Scientists Discover Natural Remedy for Bed Bugs
Bed bugs are a significant health problem not only in some homes, but also when traveling and staying at hotels, motels, and similar accommodations. Now scientists have discovered a new natural approach to eliminating these pesky, biting creatures, and the research results have been encouraging.
Can we say bye bye bed bugs?
The resurgence of bed bugs in the United States and other countries has triggered great concern about the health and economic implications of their presence. These creatures may be minute, but they are mighty and resistant to elimination methods, as their widespread appearance around the world has illustrated.
Fighting bed bugs has proved to be a challenge, but researchers at Pennsylvania State University may have an answer. It appears that a natural fungus called Beauveria bassiana, which causes disease in insects, is devastating to bed bugs.
Beauveria bassiana is a fungus that kills pests when its spores attach to the insect's skin. The fungus germinates and penetrates the pest's body and over a period of 3 to 5 days, kills the insect.
Senior research associate in entomology Nina Jenkins, who headed the new study, reported that she and her colleagues have been encouraged by the results of their research with bed bugs and the fungus. Basically, all of the bed bugs they exposed to the fungus on either paper or cotton jersey (a common material used in bed linens where bed bugs are often found) died within five days.
The researchers noted other benefits of using the fungus. One, the pests were affected regardless of sex, stage of life, strain of fungus, or feeding status. Two, once the bed bugs were affected by the fungus, they carried it back to their hiding places, which means they infected other bed bugs and thus extended the impact of the fungus.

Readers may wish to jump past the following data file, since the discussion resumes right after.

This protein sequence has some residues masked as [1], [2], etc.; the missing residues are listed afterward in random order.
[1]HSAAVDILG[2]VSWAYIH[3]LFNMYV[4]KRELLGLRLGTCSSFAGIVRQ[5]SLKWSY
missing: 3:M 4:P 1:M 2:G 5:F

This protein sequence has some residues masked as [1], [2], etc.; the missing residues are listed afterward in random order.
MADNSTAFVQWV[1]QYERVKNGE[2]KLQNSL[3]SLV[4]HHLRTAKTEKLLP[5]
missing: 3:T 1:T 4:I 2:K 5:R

Jenkins announced that after exposing half a group of bed bugs to the fungus for one hour, "the fungal spores were transferred from the exposed bug to their unexposed companions, and we observed almost a hundred percent infection."
This is a critical finding, because bed bugs are so tiny and can infiltrate areas that are difficult to reach and treat. Bed bugs are often found in bed linens, but they also hide in cracks in the floors and walls, under rugs and carpeting, and even behind wall sockets.
Other treatments for bed bugs
Bed bugs need to be treated at two levels. One is the source: the underlying infestation often requires the services of a professional exterminator, who may need to use both nonchemical treatments along with pesticides. Nonchemical techniques you can take include thoroughly vacuuming your home, including crevices and cracks in the floors and walls; washing bed linens and clothing in water hotter than 120 F to kill bed bugs; placing linens and clothing in a clothes dryer set at medium to high heat for at least 20 minutes; or attempting to freeze the bed bugs by leaving linens and clothing outside in a freezing environment for at least several days.
Professional exterminators often have the ability to use machines to raise the temperature of rooms in your home to a level that will kill bed bugs. Use of these machines does not necessarily guarantee bed bugs hiding deep in mattresses and furniture will die, however.
To treat bed bug bites, you can use hydrocorticone creams or take an oral antihistamine. You can also elect to do nothing and wait through the itching from the bed bug bites, which typically disappears within a week or two.
Discovery of the ability of a fungus to kill bed bugs is exciting, and the investigators are conducting more research. Jenkins noted that "We're working on the next step, and we have more funding to support these studies," which is good news for anyone who is worried about bed bugs.